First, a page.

Analysis |

On Ukraine, Putin Holds All the Cards and Dictates the Timetable

If Russia invades Ukraine, the timing may be determined by the situation on the ground in Moscow more than the streets of Kiev and Simferopol.

Anshel Pfeffer
Anshel Pfeffer
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Anshel Pfeffer
Anshel Pfeffer

When will we know the Russians have invaded Ukraine? We won’t. Unlike the summer of 2008 when paratroop brigades crossed the border into Georgia’s sovereign territory under the pretext of aiding the Ossetian minority, marines of the Russian Black Sea Fleet are already stationed on Ukrainian soil. The agreement between the two countries not only allows warships to be based at the port of Sevastopol, but also for Russian military vehicles to traverse the Crimean peninsula.

Acting President Oleksandr Turchynov did call upon the Kremlin not to allow its forces to leave the naval base, but an armored convoy had already travelled the 80 kilometers between Sevastopol and the regional capital Simferopol, stopping outside the town at a traffic police checkpoint. As it is, the Russians do not recognize Turchynov and his interim government. With perfect timing, Russian television broadcast Thursday morning the first statement by deposed president Viktor Yanukovych since he fled Kiev last weekend. The mystery of his whereabouts is over: He succeeded somehow in crossing over to Russia, which has given him sanctuary and from there he is questioning the legitimacy of those who currently – barely – hold power.

While the armored cars waited outside Simferopol, inside the town 120 armed men, their faces covered and no identifying signs on their dark uniforms, had since the early hours occupied the regional parliament building, the Russian flag flying on its roof. They haven’t released a statement or identified themselves. Some claim they are Russian marines, but that has not been confirmed in any way.

Meanwhile, everything remains deniable. Russian President Vladimir Putin has committed himself to nothing. He continues to hold all the cards. The armed men could leave, clinging to their anonymity, or identify themselves as Ukrainian citizens concerned for their country’s “democracy.”

Turchynov may have given an order to his army to reestablish control of governmental buildings in Simferopol, but they are surrounded by thousands of civilians, ethnic Russians flying their homeland’s flags, and the army won’t try and force its way through. The new government which just came to power in the wake of a bloodbath will not risk a second one; especially not as it would provide Putin with the perfect excuse to intervene.

Putin can decide the timetable and he has no reason to hurry. There are enough Russian troops in Crimea and reinforcements on high alert on the borders. He can choose his moment, and allow the Russian majority in Crimea to do much of the work for him in a snap referendum on returning their region to Mother Russia.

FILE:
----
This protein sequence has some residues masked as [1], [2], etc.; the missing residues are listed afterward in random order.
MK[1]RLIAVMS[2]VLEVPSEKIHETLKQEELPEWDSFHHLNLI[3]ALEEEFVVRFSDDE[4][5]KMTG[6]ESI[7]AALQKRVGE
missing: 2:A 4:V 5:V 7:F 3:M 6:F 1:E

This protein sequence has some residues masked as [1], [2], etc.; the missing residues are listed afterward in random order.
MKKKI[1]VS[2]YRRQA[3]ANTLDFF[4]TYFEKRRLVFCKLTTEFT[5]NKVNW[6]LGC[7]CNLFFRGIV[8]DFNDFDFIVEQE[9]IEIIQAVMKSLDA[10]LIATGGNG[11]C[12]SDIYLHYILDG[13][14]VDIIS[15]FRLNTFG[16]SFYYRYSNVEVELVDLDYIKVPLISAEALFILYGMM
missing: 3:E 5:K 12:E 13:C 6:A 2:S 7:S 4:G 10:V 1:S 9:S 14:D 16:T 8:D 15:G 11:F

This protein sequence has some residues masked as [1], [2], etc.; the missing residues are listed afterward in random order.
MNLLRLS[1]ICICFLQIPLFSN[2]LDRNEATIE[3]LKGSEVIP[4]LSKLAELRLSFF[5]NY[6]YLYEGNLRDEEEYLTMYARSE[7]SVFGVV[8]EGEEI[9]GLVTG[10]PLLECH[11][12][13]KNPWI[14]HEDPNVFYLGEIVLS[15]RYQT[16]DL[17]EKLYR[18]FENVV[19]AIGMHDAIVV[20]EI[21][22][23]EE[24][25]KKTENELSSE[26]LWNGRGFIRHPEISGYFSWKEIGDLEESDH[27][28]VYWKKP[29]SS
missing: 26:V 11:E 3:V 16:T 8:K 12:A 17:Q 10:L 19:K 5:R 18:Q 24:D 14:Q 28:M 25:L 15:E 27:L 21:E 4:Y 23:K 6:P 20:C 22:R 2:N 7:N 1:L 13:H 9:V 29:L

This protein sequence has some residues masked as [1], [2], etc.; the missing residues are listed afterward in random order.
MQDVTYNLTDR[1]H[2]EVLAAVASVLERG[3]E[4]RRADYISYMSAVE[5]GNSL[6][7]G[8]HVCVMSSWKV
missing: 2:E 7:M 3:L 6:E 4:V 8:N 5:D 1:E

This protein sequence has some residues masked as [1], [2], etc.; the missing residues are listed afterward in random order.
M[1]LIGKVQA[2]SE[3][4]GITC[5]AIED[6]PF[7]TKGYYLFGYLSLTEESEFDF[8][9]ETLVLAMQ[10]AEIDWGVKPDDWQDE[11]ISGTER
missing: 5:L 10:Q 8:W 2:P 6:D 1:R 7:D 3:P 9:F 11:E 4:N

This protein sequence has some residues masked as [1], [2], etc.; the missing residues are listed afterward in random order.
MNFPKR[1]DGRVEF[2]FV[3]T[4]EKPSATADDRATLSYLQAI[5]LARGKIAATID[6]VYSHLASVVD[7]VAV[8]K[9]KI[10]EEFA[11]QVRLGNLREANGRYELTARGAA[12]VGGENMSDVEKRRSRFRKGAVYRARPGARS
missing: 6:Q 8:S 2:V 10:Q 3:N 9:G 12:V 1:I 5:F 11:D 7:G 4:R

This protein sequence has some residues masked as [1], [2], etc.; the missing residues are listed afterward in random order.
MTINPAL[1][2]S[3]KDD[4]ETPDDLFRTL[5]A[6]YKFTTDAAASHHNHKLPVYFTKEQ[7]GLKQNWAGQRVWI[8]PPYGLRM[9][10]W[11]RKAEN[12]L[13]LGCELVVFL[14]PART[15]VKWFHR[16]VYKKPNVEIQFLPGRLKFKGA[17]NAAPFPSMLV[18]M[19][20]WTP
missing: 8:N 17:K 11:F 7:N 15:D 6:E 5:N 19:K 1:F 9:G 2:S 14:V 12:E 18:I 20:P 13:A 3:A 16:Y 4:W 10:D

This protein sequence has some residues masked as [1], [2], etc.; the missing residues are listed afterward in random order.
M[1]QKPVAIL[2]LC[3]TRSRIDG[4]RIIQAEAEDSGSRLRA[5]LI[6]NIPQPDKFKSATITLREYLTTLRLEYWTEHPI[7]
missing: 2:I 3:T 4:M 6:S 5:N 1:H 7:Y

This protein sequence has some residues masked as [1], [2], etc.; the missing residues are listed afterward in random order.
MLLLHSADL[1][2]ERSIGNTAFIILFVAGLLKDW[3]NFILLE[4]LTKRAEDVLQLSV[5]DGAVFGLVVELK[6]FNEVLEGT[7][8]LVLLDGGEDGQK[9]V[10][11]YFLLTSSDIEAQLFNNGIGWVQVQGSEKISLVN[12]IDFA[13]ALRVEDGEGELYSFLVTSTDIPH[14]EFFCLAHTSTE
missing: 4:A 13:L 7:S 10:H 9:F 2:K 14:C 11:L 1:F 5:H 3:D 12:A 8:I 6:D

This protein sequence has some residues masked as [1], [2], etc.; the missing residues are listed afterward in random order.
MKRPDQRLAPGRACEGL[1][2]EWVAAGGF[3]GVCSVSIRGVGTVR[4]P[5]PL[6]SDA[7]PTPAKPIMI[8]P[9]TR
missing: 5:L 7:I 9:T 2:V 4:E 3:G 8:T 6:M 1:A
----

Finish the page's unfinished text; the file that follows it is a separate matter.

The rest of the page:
The timing may be determined by the situation on the ground in Moscow more than the streets of Kiev and Simferopol. Russia’s opposition is weak and divided, still reeling from the violent suppression of protests outside a Moscow courthouse this week, where no less than 450 protestors, including rising leader Alexei Navalny, were arrested. But the events of recent weeks in Kiev, as much as those three years ago in Cairo and Tunis, proved that even without an established opposition and recognized leader, hundreds of thousands are prepared to stream into the squares once they scent an opportunity to rid themselves of an autocratic leader.

Such a dynamic doesn’t seem yet to exist in Russia, despite the example across the border, but will Putin risk it? The situation in Ukraine has created the perfect storm for him. He can fulfill the Russian desire to reclaim the peninsula – which historically was always part of Russia – and perhaps other parts of eastern Ukraine. It should be an easy war of annexation. Beyond diplomatic protests, the Western powers led by the United States, which couldn’t even launch one missile attack on Syria following the use of chemical weapons against civilians, would never go to war with Russia on behalf of a torn country, a significant part of which supports becoming part of Russia anyway. The Ukrainian army, which held back at the last moment from intervening in the internal political crisis, will probably not put up much of a fight. Many of its soldiers and officers treat the Russians as their closest comrades.

But advancing in Ukraine is not without risk for Putin. The West’s only weapons are sanctions, and the Russian economy after the massive expenditure of over $50 billion on the Sochi Olympics is increasingly fragile. Putin has other interests also, such as safeguarding his ally in Damascus who is facing intensifying attacks by rebels being trained in Jordan and equipped with Saudi-financed advanced weaponry.

Russia has increased its support of the Assad government recently; can he win on both fronts simultaneously? Is Putin willing to sacrifice his Syrian base to keep his hold on Ukraine? He doesn’t have to decide right now. The elections for a new Ukrainian government are scheduled to take place in three months, and he can continue to dictate the agenda and timetable. His troops are already in place.

Ukrainian police officers guarding a street in front of a local government building in Simferopol, Crimea, Ukraine, on Thursday.Credit: AP

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